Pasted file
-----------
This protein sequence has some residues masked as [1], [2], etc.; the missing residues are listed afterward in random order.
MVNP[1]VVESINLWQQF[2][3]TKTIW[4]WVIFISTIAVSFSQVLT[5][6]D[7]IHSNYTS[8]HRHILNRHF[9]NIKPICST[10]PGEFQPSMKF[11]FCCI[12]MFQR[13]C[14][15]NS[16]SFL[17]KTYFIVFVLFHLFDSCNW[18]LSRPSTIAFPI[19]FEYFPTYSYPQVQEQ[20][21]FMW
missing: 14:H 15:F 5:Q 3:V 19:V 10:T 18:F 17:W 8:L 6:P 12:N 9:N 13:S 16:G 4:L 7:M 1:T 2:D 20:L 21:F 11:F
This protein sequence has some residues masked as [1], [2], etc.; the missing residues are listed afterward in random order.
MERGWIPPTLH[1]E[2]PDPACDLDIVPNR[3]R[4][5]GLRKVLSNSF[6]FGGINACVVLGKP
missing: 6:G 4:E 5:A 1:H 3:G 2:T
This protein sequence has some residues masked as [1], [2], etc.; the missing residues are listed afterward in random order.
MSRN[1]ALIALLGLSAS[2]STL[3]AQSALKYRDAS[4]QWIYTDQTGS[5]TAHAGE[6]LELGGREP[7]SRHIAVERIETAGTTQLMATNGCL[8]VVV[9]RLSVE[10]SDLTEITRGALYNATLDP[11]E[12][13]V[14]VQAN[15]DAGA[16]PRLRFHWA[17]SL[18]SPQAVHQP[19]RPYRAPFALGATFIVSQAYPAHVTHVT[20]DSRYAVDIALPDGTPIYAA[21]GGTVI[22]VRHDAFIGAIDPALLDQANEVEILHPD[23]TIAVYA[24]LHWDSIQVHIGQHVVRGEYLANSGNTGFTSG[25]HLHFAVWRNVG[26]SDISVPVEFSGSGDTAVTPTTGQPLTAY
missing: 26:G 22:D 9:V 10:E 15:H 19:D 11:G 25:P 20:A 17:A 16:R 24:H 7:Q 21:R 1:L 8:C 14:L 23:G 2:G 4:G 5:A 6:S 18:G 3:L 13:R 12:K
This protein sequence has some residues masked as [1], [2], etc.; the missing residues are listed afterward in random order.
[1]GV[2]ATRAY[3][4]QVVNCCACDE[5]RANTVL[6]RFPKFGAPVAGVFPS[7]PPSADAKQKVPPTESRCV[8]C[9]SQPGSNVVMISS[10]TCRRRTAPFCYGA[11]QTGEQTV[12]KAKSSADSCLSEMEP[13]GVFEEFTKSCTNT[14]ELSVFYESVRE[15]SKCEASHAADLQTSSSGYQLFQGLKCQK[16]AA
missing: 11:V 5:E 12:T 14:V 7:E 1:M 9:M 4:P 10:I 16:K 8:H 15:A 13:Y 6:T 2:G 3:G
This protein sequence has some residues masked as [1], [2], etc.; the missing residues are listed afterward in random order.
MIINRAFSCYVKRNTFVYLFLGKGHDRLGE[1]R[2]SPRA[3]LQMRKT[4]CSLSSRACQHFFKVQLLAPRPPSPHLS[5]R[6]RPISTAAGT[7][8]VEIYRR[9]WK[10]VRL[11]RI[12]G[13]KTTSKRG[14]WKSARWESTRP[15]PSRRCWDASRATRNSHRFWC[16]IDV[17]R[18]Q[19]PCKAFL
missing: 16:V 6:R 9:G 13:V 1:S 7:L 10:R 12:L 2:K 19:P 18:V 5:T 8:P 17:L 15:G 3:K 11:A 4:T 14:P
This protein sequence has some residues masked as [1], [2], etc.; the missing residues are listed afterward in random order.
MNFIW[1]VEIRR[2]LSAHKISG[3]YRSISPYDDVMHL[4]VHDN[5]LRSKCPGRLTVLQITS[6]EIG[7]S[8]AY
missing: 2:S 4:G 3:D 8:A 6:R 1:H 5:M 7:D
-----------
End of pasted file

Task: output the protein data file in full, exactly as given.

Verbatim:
This protein sequence has some residues masked as [1], [2], etc.; the missing residues are listed afterward in random order.
MVNP[1]VVESINLWQQF[2][3]TKTIW[4]WVIFISTIAVSFSQVLT[5][6]D[7]IHSNYTS[8]HRHILNRHF[9]NIKPICST[10]PGEFQPSMKF[11]FCCI[12]MFQR[13]C[14][15]NS[16]SFL[17]KTYFIVFVLFHLFDSCNW[18]LSRPSTIAFPI[19]FEYFPTYSYPQVQEQ[20][21]FMW
missing: 14:H 15:F 5:Q 3:V 19:V 10:T 18:F 17:W 8:L 6:P 12:N 9:N 13:S 16:G 4:L 7:M 1:T 2:D 20:L 21:F 11:F
This protein sequence has some residues masked as [1], [2], etc.; the missing residues are listed afterward in random order.
MERGWIPPTLH[1]E[2]PDPACDLDIVPNR[3]R[4][5]GLRKVLSNSF[6]FGGINACVVLGKP
missing: 6:G 4:E 5:A 1:H 3:G 2:T
This protein sequence has some residues masked as [1], [2], etc.; the missing residues are listed afterward in random order.
MSRN[1]ALIALLGLSAS[2]STL[3]AQSALKYRDAS[4]QWIYTDQTGS[5]TAHAGE[6]LELGGREP[7]SRHIAVERIETAGTTQLMATNGCL[8]VVV[9]RLSVE[10]SDLTEITRGALYNATLDP[11]E[12][13]V[14]VQAN[15]DAGA[16]PRLRFHWA[17]SL[18]SPQAVHQP[19]RPYRAPFALGATFIVSQAYPAHVTHVT[20]DSRYAVDIALPDGTPIYAA[21]GGTVI[22]VRHDAFIGAIDPALLDQANEVEILHPD[23]TIAVYA[24]LHWDSIQVHIGQHVVRGEYLANSGNTGFTSG[25]HLHFAVWRNVG[26]SDISVPVEFSGSGDTAVTPTTGQPLTAY
missing: 26:G 22:D 9:V 10:E 15:H 19:D 11:G 25:P 20:A 17:A 16:R 24:H 7:Q 21:R 1:L 8:C 14:L 23:G 2:G 4:G 5:A 6:S 18:G 3:L 13:R 12:K
This protein sequence has some residues masked as [1], [2], etc.; the missing residues are listed afterward in random order.
[1]GV[2]ATRAY[3][4]QVVNCCACDE[5]RANTVL[6]RFPKFGAPVAGVFPS[7]PPSADAKQKVPPTESRCV[8]C[9]SQPGSNVVMISS[10]TCRRRTAPFCYGA[11]QTGEQTV[12]KAKSSADSCLSEMEP[13]GVFEEFTKSCTNT[14]ELSVFYESVRE[15]SKCEASHAADLQTSSSGYQLFQGLKCQK[16]AA
missing: 11:V 5:E 12:T 14:V 7:E 1:M 9:M 4:P 10:I 16:K 8:H 15:A 13:Y 6:T 2:G 3:G
This protein sequence has some residues masked as [1], [2], etc.; the missing residues are listed afterward in random order.
MIINRAFSCYVKRNTFVYLFLGKGHDRLGE[1]R[2]SPRA[3]LQMRKT[4]CSLSSRACQHFFKVQLLAPRPPSPHLS[5]R[6]RPISTAAGT[7][8]VEIYRR[9]WK[10]VRL[11]RI[12]G[13]KTTSKRG[14]WKSARWESTRP[15]PSRRCWDASRATRNSHRFWC[16]IDV[17]R[18]Q[19]PCKAFL
missing: 16:V 6:R 9:G 13:V 1:S 7:L 10:R 12:L 2:K 19:P 18:V 5:T 8:P 17:L 15:G 3:K 11:A 4:T 14:P
This protein sequence has some residues masked as [1], [2], etc.; the missing residues are listed afterward in random order.
MNFIW[1]VEIRR[2]LSAHKISG[3]YRSISPYDDVMHL[4]VHDN[5]LRSKCPGRLTVLQITS[6]EIG[7]S[8]AY
missing: 2:S 4:G 3:D 8:A 6:R 1:H 5:M 7:D